But on Sunday, in the latest blow to the integrity of the government’s case, an international panel of experts who began examining the disappearances a year ago asserted that five suspects whose testimony underpinned the government’s conclusions gave confessions “under torture or cruel, inhumane or degrading treatment.” Forced confessions are not admissible in Mexican courts.

The findings not only undermined the government’s case but also further eroded the credibility of the nation’s criminal justice system. The system has been widely criticized for its handling of a matter that has come to represent the failures and corruption of the Mexican state.

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Mexico Ratifies, Swears in New Ambassador to US Carlos Sada

4/22/16 ABC News

MexicoembasayCarlos Sada has been approved by the Mexican Senate as the country’s next ambassador toWashington.

Sada takes up what is arguably Mexico’s most important overseas diplomatic job, with the United States being the country’s biggest trade partner and home to millions of Mexican nationals. Previously he was consul general in Los Angeles.

The appointment is part of an effort to counter what Mexico’s government considers distorted portrayals of the country coming out of the U.S. presidential campaign.

Mexico intends to lobby U.S. officials and presidential candidates about its citizens’ contributions to the U.S. economy and society and to combat anti-immigrant rhetoric.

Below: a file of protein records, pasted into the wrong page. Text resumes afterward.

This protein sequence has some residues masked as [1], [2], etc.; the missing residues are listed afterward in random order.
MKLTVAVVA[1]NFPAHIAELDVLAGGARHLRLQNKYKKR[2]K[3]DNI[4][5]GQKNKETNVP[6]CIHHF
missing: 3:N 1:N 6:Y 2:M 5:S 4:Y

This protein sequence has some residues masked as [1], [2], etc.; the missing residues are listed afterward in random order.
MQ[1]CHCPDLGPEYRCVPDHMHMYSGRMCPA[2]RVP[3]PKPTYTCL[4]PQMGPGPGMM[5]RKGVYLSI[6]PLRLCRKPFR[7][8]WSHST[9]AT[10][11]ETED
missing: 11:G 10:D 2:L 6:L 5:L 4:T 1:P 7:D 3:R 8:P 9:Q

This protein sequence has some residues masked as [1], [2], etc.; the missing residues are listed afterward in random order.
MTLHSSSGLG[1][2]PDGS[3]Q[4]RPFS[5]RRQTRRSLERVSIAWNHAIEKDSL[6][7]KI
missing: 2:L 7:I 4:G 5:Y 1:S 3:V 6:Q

The Foreign Relations Department posted photographs online of Sada and other diplomats being sworn in for their new assignments following Senate ratification Thursday.

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The Real Reason Why Mexico Hates Donald Trump

4/19/16 Forbes

Donald_Trump)If you believe the Mexican government and its former president are worried about the plight of their poor workers toiling away on American farms, think again. They are worried about one thing: money.

Say what you will about FORBES’ No. 324, but he scares the Bank of Mexico more than he scares Mexicans.

The Associated Press was the first to point out just how important Mexican immigrants, both legal and illegal, are to the health of the Mexican economy. Last year, Mexicans in the U.S. wired $24.8 billion to family members. That’s more than Mexico’s economy brought in from oil revenue and is nearly half of what a country the size of Brazil brings in from foreign direct investment (FDI).

Former Mexican president Vicente Fox and current leader Enrique Peña Nieto can shout all they want about Donald Trump’s controversial border fence proposal. But their unvoiced concern is how U.S. immigration policy impacts for their biggest source of foreign capital.